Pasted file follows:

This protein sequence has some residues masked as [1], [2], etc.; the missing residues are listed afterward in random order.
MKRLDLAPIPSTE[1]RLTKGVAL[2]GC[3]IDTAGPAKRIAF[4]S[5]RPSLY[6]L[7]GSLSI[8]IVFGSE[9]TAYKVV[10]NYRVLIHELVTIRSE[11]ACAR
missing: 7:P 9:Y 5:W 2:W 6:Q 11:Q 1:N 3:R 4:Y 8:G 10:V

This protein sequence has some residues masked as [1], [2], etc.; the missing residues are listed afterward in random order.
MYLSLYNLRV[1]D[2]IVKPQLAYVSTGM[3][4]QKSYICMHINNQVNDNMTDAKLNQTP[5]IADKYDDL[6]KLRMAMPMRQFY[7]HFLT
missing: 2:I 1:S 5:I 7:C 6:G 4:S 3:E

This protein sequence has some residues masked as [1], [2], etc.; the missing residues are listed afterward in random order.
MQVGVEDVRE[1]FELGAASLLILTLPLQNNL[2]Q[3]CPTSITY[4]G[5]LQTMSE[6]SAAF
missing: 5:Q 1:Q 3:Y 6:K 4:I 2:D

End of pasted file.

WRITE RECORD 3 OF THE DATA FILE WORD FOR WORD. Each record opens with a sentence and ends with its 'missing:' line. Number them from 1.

This protein sequence has some residues masked as [1], [2], etc.; the missing residues are listed afterward in random order.
MQVGVEDVRE[1]FELGAASLLILTLPLQNNL[2]Q[3]CPTSITY[4]G[5]LQTMSE[6]SAAF
missing: 5:Q 1:Q 3:Y 6:K 4:I 2:D